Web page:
Last of two parts
DAVAO CITY (MindaNews / 04 September) — Nurredha Misuari says that in the meeting with Presidential Peace Adviser Carlito Galvez, she saw how everyone “just wants to cooperate now and they are really … for this unity, for peace” and are focusing on the future. “Kaming mga anak ninyo, your children, ang sabi ko, I’m really happy with what’s happening now kasi few years ago this was not even possible.”
She told everyone in the meeting: “Now the challenge from us your children po is within the context of these two questions… The first question is what kind of legacy do you want us your children would inherit from you? Number 2 question: what kind of nation do you want to build for our future?”
Nurredha says she bears no grudges against the children of the other MNLF leaders who left his father’s side. “We are not talking about ourselves here, or our interests here. We are talking about our people, we are talking about the future, the children so we can easily set aside our personal issues.”
She said her father “was very happy” seeing the photos in Malacanang during the oath-taking and seeing the children of his comrades who are also Members of Parliament (MPs).
“Was he not resistant given that the BTA is MILF-led,” MindaNews asked. Nurredha replied: “No no. Sabi pa nga niya he wants to visit Murad. Really, it’s really something. Ama is really open now.” Murad is Ahod ‘Al Haj Murad’ Ebrahim, MILF chair and concurrent interim Chief Minister of the BARMM.
“Knowing na nandito na yung mga anak ng leaders na kasama niya noon and he’s looking beyond, yung sa future. Sabi niya sa akin, ‘always remember using the next generation, using that term. That is very important. Think always about the next generation. Yan na yung important ngayon.’ So yun yung sabi niya sa amin and he’s very happy,” Nurredha said.
Abdullah Hashim says he is “very optimistic” and very happy about the new BTA composition.
“If played well, Inshallah, very hopeful ako na parang papunta na talaga siya doon sa inaasam na peace” (that we will really achieve peace). He said they were very happy when the MNLF under Sema participated in the MILF-led BTA but there was “always this longing na yung Misuari, you know President Duterte was pacifying them pero parang ano kaya, like for example, especially now? What they will do, so nung pinakita nila through this gesture na they want to participate, they want to help the BTA, the Bangsamoro, so it is a very welcome development and hopefully we can work together.”
He said he is aware that the MPs have their own agenda “but hopefully makahanap ng commonalities” (we can find commonalities) so they can push for a common agenda and focus on it and have a level playing field in the first regional elections in 2025.
What will they contribute to the BTA?
Omar Sema says he is not in the BTA as the son of Muslimin Sema but in his capacity as “one of those who wrote the Bangsamoro Basic Law” and on who has institutional memory of the process. “I know how the BOL went through during its legislation and that’s an important aspect in our work sa BTA para malaman natin yung intent ng law sa mga provisions.”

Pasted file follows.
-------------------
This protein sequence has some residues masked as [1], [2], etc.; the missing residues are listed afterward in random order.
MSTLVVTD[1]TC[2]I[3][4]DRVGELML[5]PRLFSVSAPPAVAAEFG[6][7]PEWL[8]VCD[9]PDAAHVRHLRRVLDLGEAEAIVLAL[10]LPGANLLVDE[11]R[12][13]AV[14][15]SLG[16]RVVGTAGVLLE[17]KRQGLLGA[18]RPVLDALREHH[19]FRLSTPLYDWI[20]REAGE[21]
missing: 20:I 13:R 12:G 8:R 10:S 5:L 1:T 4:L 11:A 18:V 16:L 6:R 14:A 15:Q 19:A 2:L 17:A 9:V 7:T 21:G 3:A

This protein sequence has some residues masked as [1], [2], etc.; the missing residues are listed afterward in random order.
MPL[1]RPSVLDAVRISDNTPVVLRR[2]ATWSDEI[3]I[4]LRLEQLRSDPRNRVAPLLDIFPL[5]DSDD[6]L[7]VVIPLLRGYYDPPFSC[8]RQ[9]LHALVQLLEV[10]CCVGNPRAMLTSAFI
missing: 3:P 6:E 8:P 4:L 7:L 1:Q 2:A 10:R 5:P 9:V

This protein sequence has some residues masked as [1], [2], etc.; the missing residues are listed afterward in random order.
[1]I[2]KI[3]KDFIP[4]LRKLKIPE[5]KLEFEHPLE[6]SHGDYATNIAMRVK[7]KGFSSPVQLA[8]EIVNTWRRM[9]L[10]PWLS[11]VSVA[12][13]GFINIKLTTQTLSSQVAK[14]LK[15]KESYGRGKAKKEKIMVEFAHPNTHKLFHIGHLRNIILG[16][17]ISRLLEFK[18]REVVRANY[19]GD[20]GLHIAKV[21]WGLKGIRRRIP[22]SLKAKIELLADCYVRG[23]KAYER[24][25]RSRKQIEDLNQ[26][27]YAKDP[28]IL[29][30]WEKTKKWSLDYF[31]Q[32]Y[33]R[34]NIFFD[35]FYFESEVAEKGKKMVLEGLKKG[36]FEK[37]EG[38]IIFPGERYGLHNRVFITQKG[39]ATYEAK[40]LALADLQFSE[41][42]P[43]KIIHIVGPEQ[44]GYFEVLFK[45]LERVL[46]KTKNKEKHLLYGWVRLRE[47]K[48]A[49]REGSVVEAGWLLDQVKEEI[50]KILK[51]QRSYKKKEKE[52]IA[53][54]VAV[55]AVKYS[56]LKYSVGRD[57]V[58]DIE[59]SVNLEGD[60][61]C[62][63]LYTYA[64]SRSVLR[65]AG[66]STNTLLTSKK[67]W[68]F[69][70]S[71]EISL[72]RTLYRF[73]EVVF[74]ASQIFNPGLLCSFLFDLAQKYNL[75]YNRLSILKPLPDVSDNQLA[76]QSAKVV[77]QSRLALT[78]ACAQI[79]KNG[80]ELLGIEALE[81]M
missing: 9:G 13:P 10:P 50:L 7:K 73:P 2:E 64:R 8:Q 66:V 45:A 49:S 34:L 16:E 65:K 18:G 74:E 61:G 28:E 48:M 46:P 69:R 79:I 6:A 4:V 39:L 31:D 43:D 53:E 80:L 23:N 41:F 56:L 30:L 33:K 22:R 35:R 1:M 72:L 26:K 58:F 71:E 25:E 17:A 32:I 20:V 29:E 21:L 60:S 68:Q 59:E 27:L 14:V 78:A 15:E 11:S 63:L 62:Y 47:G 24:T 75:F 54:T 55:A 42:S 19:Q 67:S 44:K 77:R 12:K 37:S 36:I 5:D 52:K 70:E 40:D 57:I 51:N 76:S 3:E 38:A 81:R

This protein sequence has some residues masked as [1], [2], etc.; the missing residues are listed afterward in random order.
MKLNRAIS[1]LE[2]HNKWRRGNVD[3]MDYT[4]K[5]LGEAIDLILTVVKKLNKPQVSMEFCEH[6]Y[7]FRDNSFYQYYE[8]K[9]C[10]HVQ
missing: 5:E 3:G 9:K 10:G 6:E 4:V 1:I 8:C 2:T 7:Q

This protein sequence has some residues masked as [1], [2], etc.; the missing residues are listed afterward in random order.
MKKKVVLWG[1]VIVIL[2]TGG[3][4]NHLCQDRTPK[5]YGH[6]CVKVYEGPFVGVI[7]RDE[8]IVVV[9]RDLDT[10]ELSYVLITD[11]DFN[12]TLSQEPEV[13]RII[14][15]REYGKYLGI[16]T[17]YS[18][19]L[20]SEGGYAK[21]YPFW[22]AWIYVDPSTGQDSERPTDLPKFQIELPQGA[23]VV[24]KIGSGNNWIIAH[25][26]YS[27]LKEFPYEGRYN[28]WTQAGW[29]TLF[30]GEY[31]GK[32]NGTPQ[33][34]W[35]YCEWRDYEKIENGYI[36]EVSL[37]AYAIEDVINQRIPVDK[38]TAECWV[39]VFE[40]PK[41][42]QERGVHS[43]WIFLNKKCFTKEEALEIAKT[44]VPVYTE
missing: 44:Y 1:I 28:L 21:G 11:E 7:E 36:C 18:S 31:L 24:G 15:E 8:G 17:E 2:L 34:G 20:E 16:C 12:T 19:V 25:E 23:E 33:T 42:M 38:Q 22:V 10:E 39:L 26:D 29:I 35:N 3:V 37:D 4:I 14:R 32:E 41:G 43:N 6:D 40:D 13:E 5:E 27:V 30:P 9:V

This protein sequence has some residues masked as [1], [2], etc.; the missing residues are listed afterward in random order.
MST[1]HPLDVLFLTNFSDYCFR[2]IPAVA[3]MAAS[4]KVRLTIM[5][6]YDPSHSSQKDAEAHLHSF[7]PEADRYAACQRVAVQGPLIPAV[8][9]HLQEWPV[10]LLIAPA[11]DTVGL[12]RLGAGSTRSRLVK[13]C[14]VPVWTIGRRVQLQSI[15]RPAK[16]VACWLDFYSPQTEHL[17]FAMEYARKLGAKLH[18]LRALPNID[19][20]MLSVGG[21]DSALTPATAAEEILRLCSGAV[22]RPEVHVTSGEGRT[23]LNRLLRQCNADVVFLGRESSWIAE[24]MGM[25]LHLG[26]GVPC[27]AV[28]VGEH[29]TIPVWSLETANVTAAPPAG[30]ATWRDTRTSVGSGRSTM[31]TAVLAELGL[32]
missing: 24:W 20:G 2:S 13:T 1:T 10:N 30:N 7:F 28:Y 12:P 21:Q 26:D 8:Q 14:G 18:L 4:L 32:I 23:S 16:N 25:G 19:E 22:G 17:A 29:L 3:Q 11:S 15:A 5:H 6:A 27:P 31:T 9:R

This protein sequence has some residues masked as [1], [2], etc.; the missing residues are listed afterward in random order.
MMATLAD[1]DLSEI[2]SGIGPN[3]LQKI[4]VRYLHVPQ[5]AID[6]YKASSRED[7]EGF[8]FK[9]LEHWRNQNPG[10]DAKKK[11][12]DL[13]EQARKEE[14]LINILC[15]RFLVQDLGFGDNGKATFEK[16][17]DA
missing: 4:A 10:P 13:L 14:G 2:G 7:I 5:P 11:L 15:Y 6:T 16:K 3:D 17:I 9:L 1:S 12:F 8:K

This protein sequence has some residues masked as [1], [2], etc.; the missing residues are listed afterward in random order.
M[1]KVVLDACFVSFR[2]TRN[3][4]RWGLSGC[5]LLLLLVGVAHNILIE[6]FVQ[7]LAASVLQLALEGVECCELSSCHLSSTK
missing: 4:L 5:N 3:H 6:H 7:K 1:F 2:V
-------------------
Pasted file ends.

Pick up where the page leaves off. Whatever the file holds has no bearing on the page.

Sema says “there is really a need for us to be united,” especially since 2025 is an election year.
“We should be on board the BARMM government, be it the MILF or the MNLF or the traditional politicians, religious leaders. Dapat iisa na lang kami at that time (2025) and of course there will still be political parties but the point is, we must reach the point where we now have the same, we share the same mindset … that we are a people who have achieved this level of autonomy, self-governance, na we … no longer have to wage war for the pursuit of our aspirations but we now have a government that truly represents us and a government where we can exercise our aspirations, yung genuine autonomy and identity namin,” Sema said.
Abdulkarim Misuari says “i-maximize ko ang kaya ko whatever, not (just) to the BTA. I want to contribute to the whole republic, to right the wrongs.”
“We are not here to challenge anybody, we are not here to take power from anybody, we are here to lend a hand. We are here to help,” he stressed.
Hamid Malik, who at 27 is the youngest member of the 80-member BTA, wants to work on a Medical Reserve Corps that President Marcos talked about in his State of the Nation Address on July 25.
Nurredha Misuari’s quick reply on what she can contribute to the BTA is: “I can be a voice. I can be the voice of those young women on the ground and you know before designing any programs, laws or policies, services, we really have to go back to ground. We need to gather the most accurate and the most recent data para we anchor our decisions from those data, para correct and decision natin and timely siya.”
She wants to have finance literacy caravans “to encourage the youth to know more about financial literacy kasi you know, especially women sa ating bangsa, it’s in our culture na mga babae we handle the finances of the family so women and the children should be financially literate para may direction sila, they know how to spend their money whether konti lang or marami, they know how to spend their money wisely, para walang waste, and that’s something I can share from the degree that I graduated from,” said the youngest female member of the BTA.
Albakil Jikiri wants the reconciliation process within the MNLF and with the MILF to continue. He says a law could be passed on this, and “at the same time,” he wants to do everything he can to ensure that the Bangsamoro Government attends to the needs of its constituents., including those who were widowed during the war.
Abdullah Hashim is “just happy” that a peace agreement had been reached and the BARMM has been established but he actually preferred a “private life, tahimik lang, away from the limelight.”
He was hesitant in becoming a BTA member. “It’s not my dream to .. become like a politician or like someone overseeing na napakalaking responsibility,” he said, adding that while some people want it, “hindi yun for me” (it’s not for me).